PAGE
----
Icahn pessimistic about Trump Taj Mahal’s fate; union appeals court decision

Carl Icahn pessimistic about Trump Taj Mahal's fate; union appeals court's decision

A day after Trump Entertainment Resorts announced that it planned to keep the Trump Taj Mahal open through November, billionaire investor Carl Icahn sang a far more pessimistic tune, telling the Associated Press that the Trump Taj Mahal “will almost certainly close”. Carl Icahn pessimistic about Trump Taj Mahal's fate; union appeals court's decision

Icahn said he plans to honor his deal to acquire the casino’s debt and inject $100 million of his own funds. But the casino is losing money hand over fist and, without a state bailout, Icahn believes that the casino will join the four other Atlantic City casinos that have closed their doors this year.

Icahn also called out the casino’s union for being short-sighted about his rescue plans. Instead of accepting the court-ordered termination of employees’ healthcare and pension plans, union members have been staging protests outside the casino’s doors. “Reprehensibly, the union, instead of working with and trying to help the company to keep the Taj alive, is instead doing everything to destroy the possibility of saving the jobs of over 3,000 employees.”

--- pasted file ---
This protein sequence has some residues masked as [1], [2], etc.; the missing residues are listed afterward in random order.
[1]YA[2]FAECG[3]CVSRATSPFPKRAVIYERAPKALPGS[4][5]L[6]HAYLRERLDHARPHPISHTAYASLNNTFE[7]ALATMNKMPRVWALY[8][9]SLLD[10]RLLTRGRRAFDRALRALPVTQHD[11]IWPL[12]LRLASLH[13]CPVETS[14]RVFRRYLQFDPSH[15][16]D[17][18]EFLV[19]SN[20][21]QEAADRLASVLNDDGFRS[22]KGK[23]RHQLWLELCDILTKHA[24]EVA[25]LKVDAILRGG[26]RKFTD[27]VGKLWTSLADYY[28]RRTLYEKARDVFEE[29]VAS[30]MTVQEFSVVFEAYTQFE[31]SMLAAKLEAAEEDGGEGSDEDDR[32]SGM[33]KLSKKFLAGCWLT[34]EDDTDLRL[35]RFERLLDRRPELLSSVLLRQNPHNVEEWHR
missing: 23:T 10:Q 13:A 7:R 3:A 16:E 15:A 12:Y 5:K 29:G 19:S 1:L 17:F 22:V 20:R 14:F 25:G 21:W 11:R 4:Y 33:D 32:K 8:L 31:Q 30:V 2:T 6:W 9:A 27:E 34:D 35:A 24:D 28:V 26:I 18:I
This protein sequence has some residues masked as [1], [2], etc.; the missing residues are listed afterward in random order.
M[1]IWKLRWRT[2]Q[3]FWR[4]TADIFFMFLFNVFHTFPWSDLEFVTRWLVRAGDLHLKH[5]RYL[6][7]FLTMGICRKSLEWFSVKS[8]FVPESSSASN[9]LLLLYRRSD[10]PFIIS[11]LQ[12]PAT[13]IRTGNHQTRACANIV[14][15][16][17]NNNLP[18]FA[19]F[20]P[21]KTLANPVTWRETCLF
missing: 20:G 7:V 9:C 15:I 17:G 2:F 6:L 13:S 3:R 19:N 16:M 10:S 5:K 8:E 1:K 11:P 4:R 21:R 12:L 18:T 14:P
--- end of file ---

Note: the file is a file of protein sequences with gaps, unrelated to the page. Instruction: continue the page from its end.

But union president Bob McDevitt painted a different picture, calling the investor’s attempts to cut off the union’s benefits a massive step backwards. “It’s really hard to know what to believe from him anymore,” McDevitt told the Associated Press.

“It’s pretty bizarre to say you want to help, when you start out as a lone wolf ripping away workers’ livelihood and dignity. Everyone else in this city and state is working together to move Atlantic City forward. You can’t start by moving thousands of people backwards.” Local 54 of the Unite-HERE union is appealing the Delaware bankruptcy judge’s decision.

Icahn insists the Taj needs government aid to the tune of $175 million just to keep afloat but that request has been rejected by state Senate President Steve Sweeney and Icahn appears resigned to bid the Taj bye-bye. “Frankly, several of my advisers have told me that if the city and the state did not come up with the money, they’d be doing me a large favor.”